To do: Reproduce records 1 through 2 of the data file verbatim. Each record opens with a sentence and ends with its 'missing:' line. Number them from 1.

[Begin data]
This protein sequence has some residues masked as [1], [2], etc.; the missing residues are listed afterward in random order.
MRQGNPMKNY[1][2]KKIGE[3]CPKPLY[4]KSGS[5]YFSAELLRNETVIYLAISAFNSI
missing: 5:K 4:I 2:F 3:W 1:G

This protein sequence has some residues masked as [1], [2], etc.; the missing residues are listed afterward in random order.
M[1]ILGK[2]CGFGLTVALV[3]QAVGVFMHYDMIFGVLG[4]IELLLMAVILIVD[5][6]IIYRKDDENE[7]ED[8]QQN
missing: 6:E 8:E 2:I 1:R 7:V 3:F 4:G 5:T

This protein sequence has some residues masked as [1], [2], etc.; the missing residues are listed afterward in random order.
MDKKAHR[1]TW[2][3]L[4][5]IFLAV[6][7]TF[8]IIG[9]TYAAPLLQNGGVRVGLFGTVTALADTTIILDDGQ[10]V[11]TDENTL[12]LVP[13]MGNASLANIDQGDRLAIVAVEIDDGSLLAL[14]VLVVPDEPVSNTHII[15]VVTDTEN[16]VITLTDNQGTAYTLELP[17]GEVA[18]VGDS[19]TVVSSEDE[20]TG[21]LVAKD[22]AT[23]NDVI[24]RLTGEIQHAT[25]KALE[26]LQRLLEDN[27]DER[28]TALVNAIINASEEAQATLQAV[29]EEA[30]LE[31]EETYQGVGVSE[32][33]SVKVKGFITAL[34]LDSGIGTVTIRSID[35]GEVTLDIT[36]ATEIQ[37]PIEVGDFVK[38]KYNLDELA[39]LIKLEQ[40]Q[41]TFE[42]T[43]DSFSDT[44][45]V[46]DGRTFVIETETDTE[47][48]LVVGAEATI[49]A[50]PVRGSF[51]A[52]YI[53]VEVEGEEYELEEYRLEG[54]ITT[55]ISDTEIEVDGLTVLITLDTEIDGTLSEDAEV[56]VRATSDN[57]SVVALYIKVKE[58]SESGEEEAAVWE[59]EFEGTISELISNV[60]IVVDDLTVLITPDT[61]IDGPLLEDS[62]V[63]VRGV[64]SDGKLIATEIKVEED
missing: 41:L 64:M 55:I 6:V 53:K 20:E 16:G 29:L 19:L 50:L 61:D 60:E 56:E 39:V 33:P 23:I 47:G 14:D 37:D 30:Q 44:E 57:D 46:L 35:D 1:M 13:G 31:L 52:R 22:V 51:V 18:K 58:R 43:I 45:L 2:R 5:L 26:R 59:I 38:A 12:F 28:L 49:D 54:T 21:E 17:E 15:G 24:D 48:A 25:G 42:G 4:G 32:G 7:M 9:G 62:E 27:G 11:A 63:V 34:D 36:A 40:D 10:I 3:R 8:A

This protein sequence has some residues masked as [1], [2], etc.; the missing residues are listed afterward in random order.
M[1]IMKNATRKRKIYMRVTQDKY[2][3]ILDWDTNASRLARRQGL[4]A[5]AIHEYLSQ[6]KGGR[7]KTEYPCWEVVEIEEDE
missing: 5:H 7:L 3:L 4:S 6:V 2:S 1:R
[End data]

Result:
This protein sequence has some residues masked as [1], [2], etc.; the missing residues are listed afterward in random order.
MRQGNPMKNY[1][2]KKIGE[3]CPKPLY[4]KSGS[5]YFSAELLRNETVIYLAISAFNSI
missing: 5:K 4:I 2:F 3:W 1:G

This protein sequence has some residues masked as [1], [2], etc.; the missing residues are listed afterward in random order.
M[1]ILGK[2]CGFGLTVALV[3]QAVGVFMHYDMIFGVLG[4]IELLLMAVILIVD[5][6]IIYRKDDENE[7]ED[8]QQN
missing: 6:E 8:E 2:I 1:R 7:V 3:F 4:G 5:T